Photographer Matthew Kuhns (www.matthewkuhnsphotography.com) is a California-based landscape photographer with images published in Popular Photo and PDN. Matthew has been producing landscape imagery across the United States for many years. Matthew is also a practicing aeronautical engineer. This endeavor has helped him better understand the forces of nature and its energies: the movement of wind, the play of light, and the relentlessness of geologic change. Today, Matt shares his experience photographing the last flight of the Endeavour space shuttle.
While visiting San Francisco for the PSA 2012 conference, I learned that the Space Shuttle Endeavour would be making a fly-by of the city on the back of a 747, and its projected flight path had it passing over the Golden Gate bridge. Since the shuttle would be passing by such a great landmark and I happened to be in town, I slept that night with visions of epic photographs floating through my head.
To plan this shot, I started by reviewing the flight plan published on the NASA website. The next step was to review pictures of the Golden Gate online, where I decided on a view from the North so San Francisco could be seen in the background. With that information, I drove out to the Marin Headlands and scouted for the best location. I ended up deciding on the Battery Spencer so that the Endeavour would stand out between the towers of the bridge and not get lost in the city, which I thought was a potential risk from the higher Hawk Hill vantage point.
In anticipation of traffic, I spent the night near the Marin Headlands and arrived at Battery Spencer before sunrise. After shooting several shots of sunrise, I scouted more locations, and was very impressed with the number of people who showed up for the fly-by on a week day. With the time approaching, I settled on the final angle and readied my camera. NASA was updating the Endeavour's position over Twitter, and the crowd got very excited as it got closer. All of a sudden the 747 with Endeavour on its back and an F-15 on its wing roared over the Marin Headlands from the North and flew low over the crowd to everyone’s delight. It then looped around the south side of the city and swept over the Golden Gate 300 ft above the towers. Flying past the headlands a second time, it then turned south for its final journey to the California Science Center.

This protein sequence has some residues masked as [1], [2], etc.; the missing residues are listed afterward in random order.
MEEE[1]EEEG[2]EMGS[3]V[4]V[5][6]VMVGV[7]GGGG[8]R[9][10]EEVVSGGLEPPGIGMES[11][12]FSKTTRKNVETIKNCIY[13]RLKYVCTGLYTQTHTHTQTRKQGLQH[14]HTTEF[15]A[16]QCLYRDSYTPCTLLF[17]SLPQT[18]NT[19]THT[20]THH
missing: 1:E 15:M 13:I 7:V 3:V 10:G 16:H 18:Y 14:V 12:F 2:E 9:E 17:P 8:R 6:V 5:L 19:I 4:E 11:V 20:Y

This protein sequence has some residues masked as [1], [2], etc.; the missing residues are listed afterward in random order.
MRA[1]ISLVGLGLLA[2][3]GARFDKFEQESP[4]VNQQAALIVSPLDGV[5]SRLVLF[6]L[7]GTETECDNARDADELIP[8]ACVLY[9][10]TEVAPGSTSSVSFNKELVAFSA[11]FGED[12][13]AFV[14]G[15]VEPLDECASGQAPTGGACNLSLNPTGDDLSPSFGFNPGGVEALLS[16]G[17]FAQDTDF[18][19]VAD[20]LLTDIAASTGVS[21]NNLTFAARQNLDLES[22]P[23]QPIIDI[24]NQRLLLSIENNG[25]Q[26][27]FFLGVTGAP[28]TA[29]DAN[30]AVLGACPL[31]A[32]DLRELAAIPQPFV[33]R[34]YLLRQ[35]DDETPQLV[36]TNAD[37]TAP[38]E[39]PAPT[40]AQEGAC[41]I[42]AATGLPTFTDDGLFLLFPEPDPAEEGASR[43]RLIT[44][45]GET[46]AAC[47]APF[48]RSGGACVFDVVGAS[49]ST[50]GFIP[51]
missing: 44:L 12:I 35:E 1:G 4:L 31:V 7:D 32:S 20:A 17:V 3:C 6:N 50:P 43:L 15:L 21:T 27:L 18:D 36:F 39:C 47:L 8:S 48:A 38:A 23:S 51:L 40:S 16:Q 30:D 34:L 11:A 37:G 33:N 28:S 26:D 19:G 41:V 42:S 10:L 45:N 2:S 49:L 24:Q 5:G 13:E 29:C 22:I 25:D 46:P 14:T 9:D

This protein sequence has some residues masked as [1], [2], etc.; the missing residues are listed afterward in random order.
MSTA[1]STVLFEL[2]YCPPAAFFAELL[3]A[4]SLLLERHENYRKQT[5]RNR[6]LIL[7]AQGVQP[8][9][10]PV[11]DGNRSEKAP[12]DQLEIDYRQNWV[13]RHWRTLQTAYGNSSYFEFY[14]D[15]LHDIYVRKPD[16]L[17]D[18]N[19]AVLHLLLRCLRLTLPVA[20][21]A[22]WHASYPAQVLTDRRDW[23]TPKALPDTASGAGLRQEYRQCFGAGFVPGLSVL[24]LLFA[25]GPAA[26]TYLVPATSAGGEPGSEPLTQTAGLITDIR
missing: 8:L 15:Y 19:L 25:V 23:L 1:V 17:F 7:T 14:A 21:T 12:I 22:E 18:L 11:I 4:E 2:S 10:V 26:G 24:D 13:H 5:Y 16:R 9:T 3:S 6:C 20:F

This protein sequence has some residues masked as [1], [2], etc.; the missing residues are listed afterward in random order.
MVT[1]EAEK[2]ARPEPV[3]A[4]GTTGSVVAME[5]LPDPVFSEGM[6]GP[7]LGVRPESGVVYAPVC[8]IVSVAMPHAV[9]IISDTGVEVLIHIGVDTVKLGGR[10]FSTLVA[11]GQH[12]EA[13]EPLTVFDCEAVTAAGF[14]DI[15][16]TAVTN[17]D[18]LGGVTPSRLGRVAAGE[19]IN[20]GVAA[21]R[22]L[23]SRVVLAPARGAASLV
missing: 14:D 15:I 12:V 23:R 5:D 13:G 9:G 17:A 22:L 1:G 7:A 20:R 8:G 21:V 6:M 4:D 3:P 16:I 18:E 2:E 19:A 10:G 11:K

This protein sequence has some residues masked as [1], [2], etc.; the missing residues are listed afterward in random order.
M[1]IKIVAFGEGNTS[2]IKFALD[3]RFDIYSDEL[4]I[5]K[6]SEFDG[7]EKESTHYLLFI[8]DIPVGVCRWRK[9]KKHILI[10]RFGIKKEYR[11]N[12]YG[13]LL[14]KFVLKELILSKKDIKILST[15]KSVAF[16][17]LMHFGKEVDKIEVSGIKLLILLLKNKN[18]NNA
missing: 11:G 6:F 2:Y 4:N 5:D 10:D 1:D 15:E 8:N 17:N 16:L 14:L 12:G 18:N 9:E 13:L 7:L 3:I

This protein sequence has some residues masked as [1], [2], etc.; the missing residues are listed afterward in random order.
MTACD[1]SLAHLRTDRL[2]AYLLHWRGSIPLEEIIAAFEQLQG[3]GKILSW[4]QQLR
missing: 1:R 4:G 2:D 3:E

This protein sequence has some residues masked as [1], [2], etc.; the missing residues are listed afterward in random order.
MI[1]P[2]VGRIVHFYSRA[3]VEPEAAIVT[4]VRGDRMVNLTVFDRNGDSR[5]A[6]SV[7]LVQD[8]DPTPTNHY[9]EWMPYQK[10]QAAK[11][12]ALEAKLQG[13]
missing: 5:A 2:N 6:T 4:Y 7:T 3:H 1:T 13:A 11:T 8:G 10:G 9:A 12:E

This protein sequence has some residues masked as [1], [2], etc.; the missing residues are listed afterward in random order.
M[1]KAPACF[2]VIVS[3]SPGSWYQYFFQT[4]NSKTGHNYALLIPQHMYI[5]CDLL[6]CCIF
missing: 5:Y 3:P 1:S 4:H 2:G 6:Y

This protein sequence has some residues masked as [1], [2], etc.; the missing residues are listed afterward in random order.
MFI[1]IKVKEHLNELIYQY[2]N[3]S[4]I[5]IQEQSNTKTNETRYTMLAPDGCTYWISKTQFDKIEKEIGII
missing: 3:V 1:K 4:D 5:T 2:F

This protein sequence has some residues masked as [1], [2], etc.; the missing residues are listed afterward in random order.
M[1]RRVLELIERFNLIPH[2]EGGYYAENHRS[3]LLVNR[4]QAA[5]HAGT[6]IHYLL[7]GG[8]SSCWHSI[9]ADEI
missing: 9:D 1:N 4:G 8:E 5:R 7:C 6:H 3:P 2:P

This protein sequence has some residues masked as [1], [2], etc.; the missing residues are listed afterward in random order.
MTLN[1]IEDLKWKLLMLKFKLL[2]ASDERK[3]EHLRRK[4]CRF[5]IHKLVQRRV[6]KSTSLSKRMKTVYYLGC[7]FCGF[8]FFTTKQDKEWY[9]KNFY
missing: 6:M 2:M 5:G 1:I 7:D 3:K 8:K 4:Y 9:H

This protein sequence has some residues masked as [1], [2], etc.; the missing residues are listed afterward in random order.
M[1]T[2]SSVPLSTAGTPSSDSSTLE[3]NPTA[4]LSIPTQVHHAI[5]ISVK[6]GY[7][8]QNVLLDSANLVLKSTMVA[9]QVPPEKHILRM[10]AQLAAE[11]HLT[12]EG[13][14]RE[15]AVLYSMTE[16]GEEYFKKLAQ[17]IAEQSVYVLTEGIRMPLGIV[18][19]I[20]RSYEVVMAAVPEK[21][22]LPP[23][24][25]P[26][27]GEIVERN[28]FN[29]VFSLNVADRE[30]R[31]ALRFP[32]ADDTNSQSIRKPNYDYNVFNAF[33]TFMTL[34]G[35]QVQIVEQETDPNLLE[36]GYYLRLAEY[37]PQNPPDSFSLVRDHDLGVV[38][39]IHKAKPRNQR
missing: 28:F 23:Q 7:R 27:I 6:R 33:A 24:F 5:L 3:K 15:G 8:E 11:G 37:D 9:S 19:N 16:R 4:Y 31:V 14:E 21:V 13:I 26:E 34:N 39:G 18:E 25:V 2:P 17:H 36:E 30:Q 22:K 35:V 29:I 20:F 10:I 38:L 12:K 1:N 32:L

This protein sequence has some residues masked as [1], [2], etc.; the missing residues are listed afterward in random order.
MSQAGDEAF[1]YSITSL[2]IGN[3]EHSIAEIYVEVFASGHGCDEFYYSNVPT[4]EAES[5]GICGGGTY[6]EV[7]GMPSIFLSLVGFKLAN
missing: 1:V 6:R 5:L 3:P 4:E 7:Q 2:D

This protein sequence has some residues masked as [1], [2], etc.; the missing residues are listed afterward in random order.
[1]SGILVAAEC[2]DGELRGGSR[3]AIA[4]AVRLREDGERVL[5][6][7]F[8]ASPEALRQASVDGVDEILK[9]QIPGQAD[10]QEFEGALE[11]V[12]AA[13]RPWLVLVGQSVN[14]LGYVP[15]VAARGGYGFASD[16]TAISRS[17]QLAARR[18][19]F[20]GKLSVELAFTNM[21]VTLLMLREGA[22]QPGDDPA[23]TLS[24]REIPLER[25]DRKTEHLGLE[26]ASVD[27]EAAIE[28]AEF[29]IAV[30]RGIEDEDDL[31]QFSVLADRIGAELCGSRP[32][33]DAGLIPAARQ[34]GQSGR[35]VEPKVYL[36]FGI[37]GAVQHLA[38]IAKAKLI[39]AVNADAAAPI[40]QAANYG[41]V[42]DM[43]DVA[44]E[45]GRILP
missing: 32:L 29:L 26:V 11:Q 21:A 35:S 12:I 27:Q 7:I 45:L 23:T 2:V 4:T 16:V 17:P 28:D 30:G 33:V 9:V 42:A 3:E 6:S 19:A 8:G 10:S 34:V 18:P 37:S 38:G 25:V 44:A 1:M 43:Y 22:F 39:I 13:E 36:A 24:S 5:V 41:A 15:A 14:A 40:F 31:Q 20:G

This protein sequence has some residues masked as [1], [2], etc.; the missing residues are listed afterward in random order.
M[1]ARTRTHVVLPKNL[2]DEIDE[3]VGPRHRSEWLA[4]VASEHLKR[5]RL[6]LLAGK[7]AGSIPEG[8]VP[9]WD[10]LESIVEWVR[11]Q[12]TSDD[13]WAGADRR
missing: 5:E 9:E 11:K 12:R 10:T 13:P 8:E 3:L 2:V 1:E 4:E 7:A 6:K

Because the flight had been delayed due to fog, the bridge was very back lit by this point in the day, appearing more black than red in color. There was no time, and certainly no parking, to get over the south side of the bridge, so I made do as best I could making sure to shoot in RAW and use a polarizer. The shot I got is seen below with only basic curves adjustments.
After looking at the color version, I realized it did not properly reflect the impact of the event. To better reflect the grandeur of the occasion, I decided to convert the image to black and white. This removed the distracting elements the color and back lighting were causing and lets you focus on the bridge and the Endeavour. The conversion was done using Nik's Silver Efex Pro 2 plugin with a Neutral preset as a starting point. From the starting point, local adjustments were used to darken the sky, lighten the bridge, and bring out the texture of the clouds. A global luminosity mid-tones adjustment was used to darken the image slightly, and the final step was to apply sharpening to only the bridge.
It was wonderful to see the majestic Endeavour and the iconic Golden Gate together, but bittersweet as well in that that it signified the end of the Space Shuttle program. I hope this image captures those emotions, the completed image can be seen below.